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1/10/2018

Rolling

1/10/2018 Rolling FUNCTIONAL REHABILITATION: MAT TECHNIQUES: ROLLING Exercise mats, which are firmer than most beds, areTraining Strategies section. ROLLING - The ability to roll is required to turn in bed and come to sitting, and for self-care activities, such as dressing. To be able to roll from supine to prone and from prone to supine requires the following: Physical and Skill Prerequisites 1. Rolling from supine to prone requires: Greater than normal strength in the anterior and posterior deltoids and in the biceps, brachialis, and/or brachioradialis, and some strength in the middle deltoids Greater range of motion for external rotation of the shoulder and extension of the elbow, and normal range for shoulder flexion, horizontal adduction and abduction, elbow extension, and forearm supination Ability to maintain elbow extension while flexing the shoulders, combine arm throw across the body and head swing, and roll toward prone using momentum or pulling on equipment with the arm 2. Rolling from prone to supine requires: Strength in the anterior, middle, and posterior deltoids, and normal range of motion for shoulder flexion, elbow extension, and forearm supination. Ability to roll from prone by pushing with the arm Functional Skills 1. Rolling from Supine to Prone Without Equipment - The patient: Throws the head and arms forcefully in the desired direction of the roll, if able , OR Builds enough momentum to roll, by swinging the head and arms to one side and then the other with enough force and frequency to cause the trunk to rock, at first, and then by coordinating the swings with the rocking of the trunk. Momentum is maximized by holding the elbows http://calder.med.miami.edu/providers/PHYSICAL/matroll.html 1/3 " id="pdf-obj-0-7" src="pdf-obj-0-7.jpg">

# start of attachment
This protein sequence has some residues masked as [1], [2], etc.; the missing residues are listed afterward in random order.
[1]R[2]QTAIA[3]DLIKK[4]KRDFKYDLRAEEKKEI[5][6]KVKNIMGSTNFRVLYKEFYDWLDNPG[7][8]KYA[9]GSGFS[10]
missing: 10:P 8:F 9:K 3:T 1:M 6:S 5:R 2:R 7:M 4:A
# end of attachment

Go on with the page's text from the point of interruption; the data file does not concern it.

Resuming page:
FUNCTIONAL REHABILITATION: MAT TECHNIQUES: ROLLING